Usually, the idea reveals the exciting opportunities and possibilities, but the details are hidden – initially. The entrepreneur is meant to explore, discover and follow the trail from point to point.
This is important because the initial idea comes full of untested assumptions that must be tested and proven right or wrong if profit is to be made. The process of testing is where the rubber meets the road and at the core of this process is: questions.
In my view, a detailed, conventional business plan is a waste of time for a startup because you have no basis for it. You only have assumptions of who your customers would be and you’re yet to discover an effective business model.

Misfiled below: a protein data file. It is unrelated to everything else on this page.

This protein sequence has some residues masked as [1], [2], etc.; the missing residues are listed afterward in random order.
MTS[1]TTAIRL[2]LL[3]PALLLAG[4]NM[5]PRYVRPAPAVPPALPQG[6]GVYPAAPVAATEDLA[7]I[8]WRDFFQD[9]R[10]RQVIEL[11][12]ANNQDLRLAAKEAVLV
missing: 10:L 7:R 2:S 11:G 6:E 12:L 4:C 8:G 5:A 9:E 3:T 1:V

An effective business plan emerges from answered questions. As a startup, in your first year or two, what’s more important than profit is building a mechanism or system that would generate profit and this is done by asking questions.